The appearance of a feral child in a book is of no significance in itself. The repeated appearance of that child in book after book, culminating in a lengthy series built around her strongly suggests that she represents a matter of huge importance to Martha Grimes.On the one hand, I am curious as to what it might be; on the other, I hope I never find out.

If your taste runs to character-driven mysteries with a leisurely--to say the least--attitude toward tying up loose ends, this is the book for you. For myself, I enjoyed the book and I'll read the next entry in the series when it comes out, although I don't think I'll bother with the earlier books.

Four feral, undisciplined but oddly fascinated stars.
Help other customers find the most helpful reviews 
Was this review helpful to you? Yes No


14 of 17 people found the following review helpful
3.0 out of 5 stars Still waiting for answers...., February 27, 2011
Verified Purchase(What's this?)
This review is from: Fadeaway Girl: A Novel (Hardcover)
Spoiler alert!!!
I am a fan of Martha Grimes. I really am. I enjoy the Emma Graham series even more than the Richard Jury books. The characters in this series are incredibly entertaining, and I have come to love them all. I was waiting for this next installment for what seemed like an eternity; pretty much since I finished the last paragraph of Belle Ruin. My great anticipation set my expectations very high.

The first part of this book seemed to recycle a lot of old news from the previous books, and, even though well-written and amusing, I found that a bit frustrating. The latter part grudgingly yielded a few new bits of the bigger puzzle and, as a result, was more satisfying to me. As new information unfolded, though, it was unclear to me how we got there. In Emma-speak, I wanted the back story.

It was a very, very long wait between Belle Ruin and Fadeway Girl, and I am beginning to have doubt that my many questions will ever have resolution. Please, Martha Grimes, I beseech you, don't let us wait too long to learn answers to:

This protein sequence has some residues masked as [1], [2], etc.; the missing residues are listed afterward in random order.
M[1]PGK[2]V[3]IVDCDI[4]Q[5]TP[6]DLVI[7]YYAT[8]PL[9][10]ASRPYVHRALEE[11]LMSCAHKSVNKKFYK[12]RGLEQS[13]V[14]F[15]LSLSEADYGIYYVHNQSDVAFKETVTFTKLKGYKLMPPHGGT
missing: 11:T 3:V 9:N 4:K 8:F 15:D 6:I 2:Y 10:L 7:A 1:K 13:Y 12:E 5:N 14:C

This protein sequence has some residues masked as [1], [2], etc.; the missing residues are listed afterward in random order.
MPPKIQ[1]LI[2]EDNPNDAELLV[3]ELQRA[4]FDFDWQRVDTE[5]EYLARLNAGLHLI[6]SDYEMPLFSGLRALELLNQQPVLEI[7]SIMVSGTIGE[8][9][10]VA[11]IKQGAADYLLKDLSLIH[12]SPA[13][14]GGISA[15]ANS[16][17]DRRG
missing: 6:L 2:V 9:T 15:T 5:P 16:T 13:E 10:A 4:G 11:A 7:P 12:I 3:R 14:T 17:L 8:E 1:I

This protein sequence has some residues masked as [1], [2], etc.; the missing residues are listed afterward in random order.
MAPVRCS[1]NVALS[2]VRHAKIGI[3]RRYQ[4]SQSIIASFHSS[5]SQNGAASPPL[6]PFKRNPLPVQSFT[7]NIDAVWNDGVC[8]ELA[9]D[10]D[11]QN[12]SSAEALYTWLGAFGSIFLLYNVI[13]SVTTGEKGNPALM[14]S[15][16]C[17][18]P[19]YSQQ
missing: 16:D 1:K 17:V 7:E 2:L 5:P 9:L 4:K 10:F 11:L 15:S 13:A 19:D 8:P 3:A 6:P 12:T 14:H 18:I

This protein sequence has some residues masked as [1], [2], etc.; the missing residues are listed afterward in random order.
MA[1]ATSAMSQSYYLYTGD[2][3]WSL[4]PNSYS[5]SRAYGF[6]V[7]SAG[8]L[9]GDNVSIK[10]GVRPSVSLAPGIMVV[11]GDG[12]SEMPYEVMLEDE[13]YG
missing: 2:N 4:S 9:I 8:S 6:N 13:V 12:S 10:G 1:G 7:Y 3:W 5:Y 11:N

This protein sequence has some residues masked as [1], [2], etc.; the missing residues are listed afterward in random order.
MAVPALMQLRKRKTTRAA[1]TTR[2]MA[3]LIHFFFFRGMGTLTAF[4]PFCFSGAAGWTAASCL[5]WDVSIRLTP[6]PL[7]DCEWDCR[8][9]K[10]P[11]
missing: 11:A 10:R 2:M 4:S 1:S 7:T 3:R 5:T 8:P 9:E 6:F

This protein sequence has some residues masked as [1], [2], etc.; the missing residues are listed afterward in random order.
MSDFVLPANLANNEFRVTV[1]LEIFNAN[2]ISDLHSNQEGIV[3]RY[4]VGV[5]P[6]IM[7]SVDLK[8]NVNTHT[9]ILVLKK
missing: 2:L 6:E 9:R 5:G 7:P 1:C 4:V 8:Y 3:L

Who is The Girl? an apparation of Rose Queen, Fern Queen, or someone else entirely?
Who is the mother of Fey/Rafe Diggs? Rose?
How did Imogene and her father learn that Morris Slade was the adopted baby's real father?
Why does Morris Slade feel a debt to Ben Queen?
Why did Rose and Fern Queen "go away" for awhile?
What horrible thing did Rose do?
Did Morris and Fern have something going on?
Is Imogene still alive and why didn't Fey/Rafe go after her and her father for their dastardly deed?
How did Fey/Rafe find out Morris was his father; how did they come to meet at Brokedown House?
Why did Morris say the Sheriff didn't "deserve" the story?
How did Morris learn the truth about Fey/Rafe?
Did Isabel Barnett really see a baby with Down's syndrome? If so, who was it?
Why are the Grahams so subservient to Lola Davidow?
What is the true nature of Jen Graham's and Lola's relationship?
What happened to Emma's father?
Who killed Fern Queen?
Are we certain Fern killed Rose?

The book certainly has provoked some interesting discussion and theories among fans in my circle. That's a pretty good legacy for a book, I think.
Help other customers find the most helpful reviews 
Was this review helpful to you? Yes No


4 of 4 people found the following review helpful
2.0 out of 5 stars No point without the previous tales firmly in mind, March 11, 2012
This review is from: Fadeaway Girl: A Novel (Paperback)
If you don't happen to have a fabulous memory or haven't read Hotel Paradise, Cold Flat Junction, and Belle Ruin recently, you'll have to go back and do that to have any hope of enjoying this next in the series, Fadeaway Girl. The author supplies next to no background, though we are reminded at least half a dozen times that the protagonist is twelve years old. Not even a preface or frontispiece sketch fills in the new reader, and very little in the way of plot summaries for the previous works are available online. So consider yourself forewarned: without the previous tales firmly in mind, you'll be baffled that this got the good professional reviews it did.
Help other customers find the most helpful reviews 
Was this review helpful to you? Yes No


3 of 3 people found the following review helpful
3.0 out of 5 stars Little Miss Emma, July 3, 2011
This review is from: Fadeaway Girl: A Novel (Hardcover)